A product liability case against an herbicide manufacturer has been transferred from the
federal court in New Jersey to the Eastern District of Pennsylvania.
The case of Lynn Benzing vs. E.I. DuPont de Nemours & Co., which was most recently pending in the District of New Jersey, has been moved into the Imprelis Herbicide Marketing, Sales Practices and Products Liability multidistrict litigation being overseen by U.S. District Judge Gene E.K. Pratter in Philadelphia.
The MDL was created in late 2011 when the U.S. Judicial Panel on Multidistrict Litigation transferred 17 similar civil actions to the U.S. District Court for the Eastern District of Pennsylvania for coordinated or consolidated pretrial proceedings.
Since that time, 112 additional lawsuits have made their way into the MDL, which involves common claims that plaintiffs suffered injuries as a result of using DuPont’s allegedly defective Imprelis herbicide.
Like the other plaintiffs in the multidistrict litigation, Benzing claims that the defendant’s product damaged and killed many trees on her property.
Records show that the case was originally filed back on May 21 at the Somerset County Superior Court in New Jersey by attorney Mark G. Legato of The Legato Law Firm, which is based in Somerville, N.J.
About a month later, Morristown, N.J. attorney Michelle Molinaro Burke, of the firm Porzio, Bromberg & Newman, filed a motion to transfer the case from state court to New Jersey’s federal venue.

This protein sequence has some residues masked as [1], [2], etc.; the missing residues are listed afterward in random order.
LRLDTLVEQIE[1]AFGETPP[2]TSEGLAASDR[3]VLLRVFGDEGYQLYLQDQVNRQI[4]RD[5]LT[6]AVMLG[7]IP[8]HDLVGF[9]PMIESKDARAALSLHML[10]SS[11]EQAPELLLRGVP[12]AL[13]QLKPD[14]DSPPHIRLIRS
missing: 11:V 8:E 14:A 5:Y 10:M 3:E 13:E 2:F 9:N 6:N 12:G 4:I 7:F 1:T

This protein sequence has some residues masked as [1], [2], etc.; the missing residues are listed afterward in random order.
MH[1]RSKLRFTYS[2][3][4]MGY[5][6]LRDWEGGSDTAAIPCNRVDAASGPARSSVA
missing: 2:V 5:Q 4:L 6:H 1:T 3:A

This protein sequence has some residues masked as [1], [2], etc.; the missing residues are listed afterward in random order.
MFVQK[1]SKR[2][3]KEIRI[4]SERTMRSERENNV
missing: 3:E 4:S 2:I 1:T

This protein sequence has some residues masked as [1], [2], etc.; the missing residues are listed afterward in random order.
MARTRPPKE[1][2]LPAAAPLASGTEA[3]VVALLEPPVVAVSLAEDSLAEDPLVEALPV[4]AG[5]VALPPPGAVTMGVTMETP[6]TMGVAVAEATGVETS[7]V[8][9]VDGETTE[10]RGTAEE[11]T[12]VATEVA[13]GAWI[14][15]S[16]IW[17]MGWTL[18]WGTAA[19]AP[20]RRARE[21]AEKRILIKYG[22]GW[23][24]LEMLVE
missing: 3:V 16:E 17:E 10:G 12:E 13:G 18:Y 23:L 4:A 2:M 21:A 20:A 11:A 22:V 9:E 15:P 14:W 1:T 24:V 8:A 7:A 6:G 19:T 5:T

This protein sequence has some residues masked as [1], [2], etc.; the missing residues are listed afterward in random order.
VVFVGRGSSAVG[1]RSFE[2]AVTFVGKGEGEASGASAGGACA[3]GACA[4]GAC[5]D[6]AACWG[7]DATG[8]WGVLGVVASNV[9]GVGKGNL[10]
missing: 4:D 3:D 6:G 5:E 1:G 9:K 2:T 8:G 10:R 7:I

On July 8, the MDL panel ordered the transfer to Philadelphia, records show.
In her original complaint, a copy of which was attached to the transfer order, Benzing claims that a total of 47 trees at her Branchburg, N.J. property died as a result of having had her property treated with the Imprelis herbicide back in June 2011.
At the time, the plaintiff was attempting to sell the home for $835,000.
The real estate listing noted that the property consisted of 1.88 acres complete with “meticulous landscaping, English gardens, koi pond, resort style pool, hot tub with gazebo, and an outdoor kitchen,” according to the civil action.
These various features, the suit states, significantly contribute to the fair market value of the home.
Benzing soon suffered a hardship, however, when the numerous trees on her property perished due to the Imprelis treatment that she contracted to have done to her lawn.
“Over the course of the summer, and during the peak selling season, the landscape was caused to have a general appearance of gross neglect and mismanagement,” her suit reads. “Many prospective Buyers provided feedback to the listing realtor that the condition of the trees and landscaping left a very negative impression.”
The house stayed on the market for a total of 197 days, the complaint states, and the plaintiff was eventually forced to reduce the asking price from $835,000 to $699,000; she ultimately accepted an offer of $690,000.
Benzing claims she sustained damage including, but not limited to, the loss of use of the undamaged property, diminution in the value of the property, and the carrying costs of the property during the extended period that the residence remained on the market.
The federal case number is 2:13-cv-03948-CMR.